Other Literary Forms
Although it was Czesław Miłosz’s poetry that earned for him the 1980 Nobel Prize in Literature, his work in other genres is widely known among the international reading public. One of his most important nonfiction works is the autobiographical volume Rodzinna Europa (1959; Native Realm: A Search for Self-Definition, 1968). Unlike most autobiographies, this volume emphasizes the social and political background of the author’s life at the expense of personal detail. For example, Miłosz makes but two passing references to his wife in the course of the entire work. Despite such lacunae, it is a work of the utmost personal candor and is indispensable for anyone endeavoring to fathom Miłosz’s poetic intent. Similarly helpful is the novel Dolina Issy (1955; The Issa Valley, 1981), the plot of which focuses on a young boy’s rites of passage in rural Lithuania during and after World War I. An understanding of the Manichaean metaphysics which inform this work as well as Native Realm is fundamental to a reading of Miłosz’s poetry.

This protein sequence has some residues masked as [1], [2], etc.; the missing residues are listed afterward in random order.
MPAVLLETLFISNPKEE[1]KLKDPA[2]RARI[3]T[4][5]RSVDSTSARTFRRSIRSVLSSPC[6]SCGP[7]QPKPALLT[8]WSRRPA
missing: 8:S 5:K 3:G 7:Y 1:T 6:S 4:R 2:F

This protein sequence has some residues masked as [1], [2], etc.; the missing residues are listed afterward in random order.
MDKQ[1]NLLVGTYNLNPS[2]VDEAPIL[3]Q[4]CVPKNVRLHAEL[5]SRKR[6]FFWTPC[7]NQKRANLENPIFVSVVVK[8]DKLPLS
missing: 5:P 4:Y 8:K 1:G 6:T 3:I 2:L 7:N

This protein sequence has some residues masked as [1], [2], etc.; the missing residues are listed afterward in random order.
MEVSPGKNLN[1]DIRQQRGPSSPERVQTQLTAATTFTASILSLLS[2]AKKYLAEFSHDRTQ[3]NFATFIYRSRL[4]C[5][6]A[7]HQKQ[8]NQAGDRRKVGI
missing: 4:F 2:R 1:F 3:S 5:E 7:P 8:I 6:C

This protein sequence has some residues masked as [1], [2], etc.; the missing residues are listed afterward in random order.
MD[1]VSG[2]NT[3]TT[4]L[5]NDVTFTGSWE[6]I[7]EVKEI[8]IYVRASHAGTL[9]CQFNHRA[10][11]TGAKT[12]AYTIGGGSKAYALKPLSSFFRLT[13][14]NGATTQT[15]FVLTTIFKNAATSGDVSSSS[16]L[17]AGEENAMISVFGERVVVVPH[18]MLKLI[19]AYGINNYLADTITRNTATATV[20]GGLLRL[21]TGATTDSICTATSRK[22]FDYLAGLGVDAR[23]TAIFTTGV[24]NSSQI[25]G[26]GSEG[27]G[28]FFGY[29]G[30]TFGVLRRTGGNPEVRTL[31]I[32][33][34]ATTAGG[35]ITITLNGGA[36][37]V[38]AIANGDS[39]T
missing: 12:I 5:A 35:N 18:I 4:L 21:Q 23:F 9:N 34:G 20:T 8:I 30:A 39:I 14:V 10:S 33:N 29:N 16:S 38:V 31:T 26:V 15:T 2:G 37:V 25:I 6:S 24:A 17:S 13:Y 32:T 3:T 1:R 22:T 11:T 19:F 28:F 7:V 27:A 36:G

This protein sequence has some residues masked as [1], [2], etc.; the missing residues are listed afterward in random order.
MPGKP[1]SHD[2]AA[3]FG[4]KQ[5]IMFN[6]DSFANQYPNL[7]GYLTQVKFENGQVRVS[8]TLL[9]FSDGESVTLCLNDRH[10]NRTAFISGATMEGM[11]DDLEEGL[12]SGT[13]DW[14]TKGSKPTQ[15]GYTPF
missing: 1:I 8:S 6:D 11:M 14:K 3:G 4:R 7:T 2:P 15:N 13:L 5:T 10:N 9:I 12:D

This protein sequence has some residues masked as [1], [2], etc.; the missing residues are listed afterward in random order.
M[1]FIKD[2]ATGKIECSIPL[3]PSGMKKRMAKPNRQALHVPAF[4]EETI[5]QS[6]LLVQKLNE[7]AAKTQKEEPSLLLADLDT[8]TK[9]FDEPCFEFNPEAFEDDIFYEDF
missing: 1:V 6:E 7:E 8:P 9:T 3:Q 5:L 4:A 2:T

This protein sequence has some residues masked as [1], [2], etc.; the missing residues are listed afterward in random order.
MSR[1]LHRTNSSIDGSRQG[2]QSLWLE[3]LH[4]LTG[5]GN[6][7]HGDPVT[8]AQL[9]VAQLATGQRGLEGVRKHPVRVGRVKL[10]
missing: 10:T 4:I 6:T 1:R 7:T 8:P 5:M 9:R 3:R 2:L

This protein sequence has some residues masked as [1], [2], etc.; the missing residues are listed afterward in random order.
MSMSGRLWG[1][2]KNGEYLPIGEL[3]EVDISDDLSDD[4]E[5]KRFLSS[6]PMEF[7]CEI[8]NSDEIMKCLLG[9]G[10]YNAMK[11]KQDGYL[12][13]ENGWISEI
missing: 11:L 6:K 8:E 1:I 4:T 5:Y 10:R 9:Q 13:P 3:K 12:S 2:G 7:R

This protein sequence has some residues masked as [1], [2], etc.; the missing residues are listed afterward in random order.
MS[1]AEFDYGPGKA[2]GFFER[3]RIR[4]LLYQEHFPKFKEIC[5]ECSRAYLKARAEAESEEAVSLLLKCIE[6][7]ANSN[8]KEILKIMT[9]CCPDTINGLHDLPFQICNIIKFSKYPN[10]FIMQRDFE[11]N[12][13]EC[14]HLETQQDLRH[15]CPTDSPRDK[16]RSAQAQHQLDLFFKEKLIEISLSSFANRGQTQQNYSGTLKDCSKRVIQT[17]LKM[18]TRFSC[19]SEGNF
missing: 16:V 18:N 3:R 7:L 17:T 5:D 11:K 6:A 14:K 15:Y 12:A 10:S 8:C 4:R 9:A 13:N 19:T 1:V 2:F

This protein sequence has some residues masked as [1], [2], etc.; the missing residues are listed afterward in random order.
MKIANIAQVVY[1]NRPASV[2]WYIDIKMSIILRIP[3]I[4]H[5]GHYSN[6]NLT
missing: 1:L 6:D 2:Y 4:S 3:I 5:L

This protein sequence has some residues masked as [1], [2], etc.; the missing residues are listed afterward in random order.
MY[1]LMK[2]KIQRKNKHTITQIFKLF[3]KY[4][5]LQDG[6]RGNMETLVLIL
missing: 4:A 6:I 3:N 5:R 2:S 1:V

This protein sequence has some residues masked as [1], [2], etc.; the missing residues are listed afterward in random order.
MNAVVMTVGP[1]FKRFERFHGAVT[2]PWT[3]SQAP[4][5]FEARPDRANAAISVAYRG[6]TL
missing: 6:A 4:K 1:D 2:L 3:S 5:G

In an earlier novel, Zdobycie władzy (1953; The Seizure of Power, 1955), Miłosz presented a series of narrative sketches dealing with the suppression of the insurrection in Warsaw by the Germans in 1944, the Red Army’s subsequent advance through Poland, and the eventual seizure of power by pro-Soviet Polish officials. Miłosz also analyzed Communist totalitarianism in a work of nonfiction, Zniewolony umysł (1953; The Captive Mind, 1953). A large part of this book is devoted to the fate of four writers in Communist Poland and provides a moving account of their gradual descent into spiritual slavery under the yoke of Stalinist oppression. Although Miłosz designates these men only by abstract labels—Alpha, the Moralist; Beta, the Disappointed Lover; Gamma, the Slave of History; and Delta, the Troubadour—their real identities are easily surmised by anyone familiar with postwar Polish literature.
(The entire section is 840 words.)